A project log for Internet-of-Things Power Meter

Simple, cheap, easy to build and deploy, the IoT Power Meter provides accurate statistics on household power consumption.

SolenoidSolenoid 03/30/2016 at 21:040 Comments

The project got this far thanks to the free tools like Arduino IDE, examples, community behind the ESP8266 and bits and pieces all over the internet. I'd like to share this work so that it could be modified, adapted and used by other people as well.

Software licence

The software of this project is based on a number of libraries, it must follow the licensing rules stated by them first. However different parts were licensed with different licences, which is very annoying.

As an engineer legal text is out of my domain and frankly I wouldn't want to mess with it as much as possible, however to make my work available to others this is a necessity for some reason.

The table on the ESP8266 Arduino GitHub page lists all the licences that their work is based on and since the IPM software, in turn, is based on theirs it must comply with them:

The licences have different requirements, made relatively easy to understand thanks to this page.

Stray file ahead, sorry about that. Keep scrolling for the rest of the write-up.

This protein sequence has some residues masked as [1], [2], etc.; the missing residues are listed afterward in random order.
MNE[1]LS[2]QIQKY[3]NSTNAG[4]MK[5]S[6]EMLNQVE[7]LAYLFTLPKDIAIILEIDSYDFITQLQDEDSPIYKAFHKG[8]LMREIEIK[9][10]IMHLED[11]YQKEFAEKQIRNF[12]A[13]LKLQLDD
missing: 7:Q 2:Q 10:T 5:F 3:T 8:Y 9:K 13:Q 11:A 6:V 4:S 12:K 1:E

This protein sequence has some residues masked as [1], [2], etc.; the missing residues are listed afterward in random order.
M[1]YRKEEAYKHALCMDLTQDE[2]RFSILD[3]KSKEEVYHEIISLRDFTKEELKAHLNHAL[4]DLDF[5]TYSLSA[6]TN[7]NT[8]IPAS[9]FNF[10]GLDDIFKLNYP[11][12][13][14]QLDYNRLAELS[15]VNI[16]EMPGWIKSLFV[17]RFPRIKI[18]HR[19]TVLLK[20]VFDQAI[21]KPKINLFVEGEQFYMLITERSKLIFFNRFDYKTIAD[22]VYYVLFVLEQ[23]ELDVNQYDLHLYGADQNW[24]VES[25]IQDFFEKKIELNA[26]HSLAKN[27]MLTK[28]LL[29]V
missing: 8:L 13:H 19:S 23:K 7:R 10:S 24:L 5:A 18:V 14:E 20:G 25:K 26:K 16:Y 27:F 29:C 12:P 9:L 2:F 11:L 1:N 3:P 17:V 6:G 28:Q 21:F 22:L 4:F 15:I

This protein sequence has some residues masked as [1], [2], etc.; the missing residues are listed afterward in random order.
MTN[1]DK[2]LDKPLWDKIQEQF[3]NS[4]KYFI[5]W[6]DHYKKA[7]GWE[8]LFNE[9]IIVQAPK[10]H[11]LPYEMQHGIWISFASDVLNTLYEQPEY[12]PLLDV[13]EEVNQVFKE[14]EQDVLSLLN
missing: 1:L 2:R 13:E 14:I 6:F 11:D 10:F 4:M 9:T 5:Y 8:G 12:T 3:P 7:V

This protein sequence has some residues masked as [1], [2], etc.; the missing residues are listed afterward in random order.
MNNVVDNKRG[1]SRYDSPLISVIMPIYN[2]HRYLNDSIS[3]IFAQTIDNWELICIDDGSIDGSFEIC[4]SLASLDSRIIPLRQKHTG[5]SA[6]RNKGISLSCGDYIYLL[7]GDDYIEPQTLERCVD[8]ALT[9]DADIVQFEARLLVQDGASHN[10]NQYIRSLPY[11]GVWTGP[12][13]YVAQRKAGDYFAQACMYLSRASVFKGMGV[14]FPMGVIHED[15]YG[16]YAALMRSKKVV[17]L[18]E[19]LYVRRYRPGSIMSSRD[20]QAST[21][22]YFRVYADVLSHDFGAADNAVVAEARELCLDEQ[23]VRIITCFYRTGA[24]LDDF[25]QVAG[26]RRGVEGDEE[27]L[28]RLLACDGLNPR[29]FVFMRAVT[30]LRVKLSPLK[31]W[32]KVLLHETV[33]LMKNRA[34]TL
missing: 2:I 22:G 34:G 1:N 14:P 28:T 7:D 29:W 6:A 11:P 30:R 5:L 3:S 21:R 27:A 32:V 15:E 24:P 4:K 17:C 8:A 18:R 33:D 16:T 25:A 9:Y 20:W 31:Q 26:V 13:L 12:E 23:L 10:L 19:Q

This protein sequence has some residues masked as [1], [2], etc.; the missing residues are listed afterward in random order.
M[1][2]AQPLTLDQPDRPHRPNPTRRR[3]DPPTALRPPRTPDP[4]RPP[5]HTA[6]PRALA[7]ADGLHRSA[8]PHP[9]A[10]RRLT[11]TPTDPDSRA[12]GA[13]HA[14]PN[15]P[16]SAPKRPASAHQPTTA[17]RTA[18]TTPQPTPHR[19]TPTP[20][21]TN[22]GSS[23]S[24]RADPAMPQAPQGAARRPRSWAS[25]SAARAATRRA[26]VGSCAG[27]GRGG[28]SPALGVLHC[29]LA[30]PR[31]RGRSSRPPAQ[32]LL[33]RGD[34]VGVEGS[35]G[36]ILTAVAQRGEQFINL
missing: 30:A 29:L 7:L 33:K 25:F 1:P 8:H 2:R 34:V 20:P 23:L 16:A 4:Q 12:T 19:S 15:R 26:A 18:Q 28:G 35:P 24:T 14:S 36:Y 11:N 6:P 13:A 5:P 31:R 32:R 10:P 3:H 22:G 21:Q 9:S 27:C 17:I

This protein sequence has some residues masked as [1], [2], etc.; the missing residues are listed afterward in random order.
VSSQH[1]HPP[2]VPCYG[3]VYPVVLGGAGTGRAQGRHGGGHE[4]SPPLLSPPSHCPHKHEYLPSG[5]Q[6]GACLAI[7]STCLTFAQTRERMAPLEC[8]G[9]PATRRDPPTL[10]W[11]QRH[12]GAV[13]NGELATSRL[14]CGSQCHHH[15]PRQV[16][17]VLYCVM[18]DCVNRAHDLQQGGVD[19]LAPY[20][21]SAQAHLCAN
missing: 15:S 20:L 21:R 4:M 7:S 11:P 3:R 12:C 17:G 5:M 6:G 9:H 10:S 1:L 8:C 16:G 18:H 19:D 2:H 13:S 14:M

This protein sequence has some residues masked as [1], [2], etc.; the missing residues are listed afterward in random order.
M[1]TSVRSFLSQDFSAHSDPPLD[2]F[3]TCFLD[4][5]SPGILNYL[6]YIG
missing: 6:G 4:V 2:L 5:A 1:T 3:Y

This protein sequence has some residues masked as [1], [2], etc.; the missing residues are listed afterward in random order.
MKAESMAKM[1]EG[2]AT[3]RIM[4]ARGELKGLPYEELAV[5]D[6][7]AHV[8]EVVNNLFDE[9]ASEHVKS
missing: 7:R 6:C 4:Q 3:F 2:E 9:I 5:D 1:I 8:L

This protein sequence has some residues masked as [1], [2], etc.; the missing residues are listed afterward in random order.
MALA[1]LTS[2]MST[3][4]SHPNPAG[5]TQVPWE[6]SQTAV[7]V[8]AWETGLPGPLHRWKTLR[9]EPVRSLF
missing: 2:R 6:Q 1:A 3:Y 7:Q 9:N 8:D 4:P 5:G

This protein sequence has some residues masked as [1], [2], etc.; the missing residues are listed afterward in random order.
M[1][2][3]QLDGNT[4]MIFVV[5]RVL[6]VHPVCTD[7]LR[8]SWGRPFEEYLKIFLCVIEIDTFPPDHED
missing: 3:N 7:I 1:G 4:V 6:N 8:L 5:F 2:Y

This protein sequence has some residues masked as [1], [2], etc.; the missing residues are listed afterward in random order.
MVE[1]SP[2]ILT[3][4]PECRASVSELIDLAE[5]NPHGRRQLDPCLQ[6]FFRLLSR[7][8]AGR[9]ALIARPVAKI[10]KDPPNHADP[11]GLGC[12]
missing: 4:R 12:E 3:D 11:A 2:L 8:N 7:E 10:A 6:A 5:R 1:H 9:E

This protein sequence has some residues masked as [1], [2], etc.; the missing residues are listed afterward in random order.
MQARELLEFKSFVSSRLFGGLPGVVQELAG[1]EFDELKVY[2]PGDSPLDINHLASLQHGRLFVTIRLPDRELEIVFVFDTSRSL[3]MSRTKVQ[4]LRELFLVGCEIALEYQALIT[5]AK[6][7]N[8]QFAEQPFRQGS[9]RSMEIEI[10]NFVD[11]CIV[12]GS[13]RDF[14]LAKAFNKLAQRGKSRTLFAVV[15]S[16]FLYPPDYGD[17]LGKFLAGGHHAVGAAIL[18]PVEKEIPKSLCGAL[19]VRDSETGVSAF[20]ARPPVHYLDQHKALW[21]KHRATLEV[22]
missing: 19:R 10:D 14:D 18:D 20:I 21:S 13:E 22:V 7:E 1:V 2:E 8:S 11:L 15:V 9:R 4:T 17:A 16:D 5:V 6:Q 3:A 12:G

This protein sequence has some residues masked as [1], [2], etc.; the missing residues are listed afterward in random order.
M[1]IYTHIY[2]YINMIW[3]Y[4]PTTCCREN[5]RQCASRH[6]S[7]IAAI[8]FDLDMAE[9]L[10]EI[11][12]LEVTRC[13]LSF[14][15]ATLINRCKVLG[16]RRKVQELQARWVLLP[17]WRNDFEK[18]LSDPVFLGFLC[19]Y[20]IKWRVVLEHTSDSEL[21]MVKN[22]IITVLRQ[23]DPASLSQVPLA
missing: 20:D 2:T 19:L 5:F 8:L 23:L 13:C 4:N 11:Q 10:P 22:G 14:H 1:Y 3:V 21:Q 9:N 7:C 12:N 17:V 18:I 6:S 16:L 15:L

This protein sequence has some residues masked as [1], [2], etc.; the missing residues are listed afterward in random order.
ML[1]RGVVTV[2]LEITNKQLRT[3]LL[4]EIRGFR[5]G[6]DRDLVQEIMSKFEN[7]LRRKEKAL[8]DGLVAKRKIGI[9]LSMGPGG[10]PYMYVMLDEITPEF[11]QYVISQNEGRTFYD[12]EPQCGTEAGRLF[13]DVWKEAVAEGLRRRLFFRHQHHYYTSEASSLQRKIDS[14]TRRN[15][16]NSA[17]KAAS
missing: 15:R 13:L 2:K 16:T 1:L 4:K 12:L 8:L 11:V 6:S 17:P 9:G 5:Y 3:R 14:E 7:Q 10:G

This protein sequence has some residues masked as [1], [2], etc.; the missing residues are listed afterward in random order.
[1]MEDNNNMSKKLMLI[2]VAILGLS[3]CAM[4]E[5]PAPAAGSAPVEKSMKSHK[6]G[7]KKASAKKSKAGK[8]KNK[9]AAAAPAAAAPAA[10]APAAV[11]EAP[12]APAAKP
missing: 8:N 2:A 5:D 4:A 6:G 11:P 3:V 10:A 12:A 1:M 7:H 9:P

The current software has to comply with LGPL because the code borrows a lot from the SDWebServer example and it requires derivative work to adopt the same licence. LGPL also permits to publish under GPL (but not vice versa).

GPL has a "bigger restriction" than LGPL (stronger copyleft) in that all derivative work, be it used as a library or not, must adopt the same licence. I like the fact that all derivative work based on this project needs to published it under the same very permissive licence, so I'm publishing it under the GNU General Public License.

The L/GPL also requires documentation, which I think is just as important as the project itself.

Hardware licence

I don't really care about people selling this project, or derivatives of it, and making a profit. However I very much care about making these works just as available as this project, so that is why I decided to go with Creative Commons Attribution-ShareAlike 4.0 International License for the hardware.